Fripp that costs is available too.  Toronto ’74, with all the beautifically jagged edges Fripp owned at the time. Bill Bruford’s hollow-with-a-solid-bottom drumming, the heady pull of the dark bass, and the sheets of steel guitar. DGM makes the show available by mail order as the most recent release in the King Crimson Collectors Club series that dates back to the late ’90s.

Pay the guy; he deserves it. No one should have received the bad treatment Fripp’s been meted out by the music business, and he’s only one of tens of thousands to realize he had to be part businessman in addition to avant garde musician. Evolve or die, eh?

Both performances are progressive, a foot in the past and one in the future. Put each in context with its time and it’s clear they’re an accurate mirror of our time, then and now. Those who listened closely, and those who still do, are still present for a feast of audio.

Plus, it’s a Robert Fripp audio feast. He’s easy to underrate and tough to overrate.

Prog should be rewarding in this way. It’s not a drive-by  experience. It’s meant to resonate and both these Fripp performances will bounce pleasantly around the room and your head for a while after you’ve heard them.

Decemberists: Prog Meets the Sea Shanty

4 05 2011

The Decemberists are a twisting and rewarding trip through musical genres leading ultimately to the doorstep of prog. This prog-unlikely band is from Portland, Oregon, not lushest England but lush nonetheless. The themes never stray far from life, death and the joys & perils of extremely large bodies of water. The vessel is often traditional acoustic English folk  with a twangy country American hull of reverb and a crisp backbeat that doesn’t falter at the odd time signature. Song lengths vary — they’re as long as necessary, sometimes clocking in at a 78 rpm standard of  three minutes but 10-minute territory isn’t unusual.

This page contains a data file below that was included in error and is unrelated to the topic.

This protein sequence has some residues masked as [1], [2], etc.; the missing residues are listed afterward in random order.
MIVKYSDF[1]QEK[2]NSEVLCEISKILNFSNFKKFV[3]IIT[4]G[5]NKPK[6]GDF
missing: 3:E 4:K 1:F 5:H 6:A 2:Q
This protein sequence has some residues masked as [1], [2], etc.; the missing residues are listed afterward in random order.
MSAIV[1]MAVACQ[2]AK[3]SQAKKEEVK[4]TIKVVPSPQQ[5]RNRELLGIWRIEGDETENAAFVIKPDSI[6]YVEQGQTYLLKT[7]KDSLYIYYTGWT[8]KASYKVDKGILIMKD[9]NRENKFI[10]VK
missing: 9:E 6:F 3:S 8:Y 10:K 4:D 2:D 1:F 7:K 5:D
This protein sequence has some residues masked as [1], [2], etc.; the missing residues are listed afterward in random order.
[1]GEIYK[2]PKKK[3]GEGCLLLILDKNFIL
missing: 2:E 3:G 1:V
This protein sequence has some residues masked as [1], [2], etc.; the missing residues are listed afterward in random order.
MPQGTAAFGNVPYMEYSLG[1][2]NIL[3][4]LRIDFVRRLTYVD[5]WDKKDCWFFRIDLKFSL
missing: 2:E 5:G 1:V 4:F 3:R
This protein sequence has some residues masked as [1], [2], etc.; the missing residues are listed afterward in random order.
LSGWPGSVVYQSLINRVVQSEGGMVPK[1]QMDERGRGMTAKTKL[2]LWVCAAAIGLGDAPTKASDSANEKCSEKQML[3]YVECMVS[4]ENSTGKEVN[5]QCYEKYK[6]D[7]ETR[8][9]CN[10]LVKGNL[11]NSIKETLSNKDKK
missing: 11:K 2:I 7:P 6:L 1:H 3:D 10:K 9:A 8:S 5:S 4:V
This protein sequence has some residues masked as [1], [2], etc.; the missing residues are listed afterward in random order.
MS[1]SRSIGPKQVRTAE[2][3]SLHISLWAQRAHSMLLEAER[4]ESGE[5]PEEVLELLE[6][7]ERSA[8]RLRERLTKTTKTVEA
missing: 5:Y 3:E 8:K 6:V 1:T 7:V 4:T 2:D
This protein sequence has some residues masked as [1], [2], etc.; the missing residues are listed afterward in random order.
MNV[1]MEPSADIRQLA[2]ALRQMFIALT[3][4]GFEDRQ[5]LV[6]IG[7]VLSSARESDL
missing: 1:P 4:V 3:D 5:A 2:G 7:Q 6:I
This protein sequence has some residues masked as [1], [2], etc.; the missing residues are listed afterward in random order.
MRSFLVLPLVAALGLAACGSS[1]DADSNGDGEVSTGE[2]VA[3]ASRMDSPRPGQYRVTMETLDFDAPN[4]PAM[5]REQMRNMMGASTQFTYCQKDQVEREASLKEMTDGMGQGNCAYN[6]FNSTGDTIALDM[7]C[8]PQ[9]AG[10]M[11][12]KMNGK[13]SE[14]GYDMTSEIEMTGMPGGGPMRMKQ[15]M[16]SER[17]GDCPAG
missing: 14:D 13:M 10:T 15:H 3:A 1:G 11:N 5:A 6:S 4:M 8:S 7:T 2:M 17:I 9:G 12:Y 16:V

It’s tempting to categorize music or tear it apart to find out what makes it tick. The Decemberists hold up pretty well to this kind of scrutiny. Invite it, even. The more the better. This is music that revels in being examined.

The band’s latest is The King is Dead, the fourth in a strong string of discs. Close your eyes, choose and you can’t find a loser in the bunch. Each are a joyful experience. This newest is a poppy set, with running times condensed and cinematic story songs Chaucer or Patrick O’Brian would recognize. “Why We Fight” is a great example — don’t spare the volume.

Prog has changed over the decades but it’s essentially the same as it always was — adventurous music by and for adventurous souls. It buries the past behind while simultaneously revering it. Traditionalists may not care for the Decemberists — there’s an accordion and the occasional pedal steel guitar to contend with. But don’t let these oddities spoil the party.

The band played a recent show in Atlanta that was probably a typically frisky night on the road in front of an enthusiastic audience.  Good show. They’re not the most spontaneous group in the world. The song’s the thing — meticulously written and produced operatic shorts. A lot like Paul McCartney, you’re not going to get a new version of The Mariner’s Revenge Song” any more than you’ll get a techno “Oh-Bla-Di-Oh-Bla-Da.” Style morphing and improvisation isn’t the goal here. A thoughtful story with a beat is.

The Atlanta concert’s “Rox in a Box” was a highlight.

What does this resurgence of prog into the popular mainstream say about modern life, about music, about ourselves? Easy: You can’t keep a good idea down.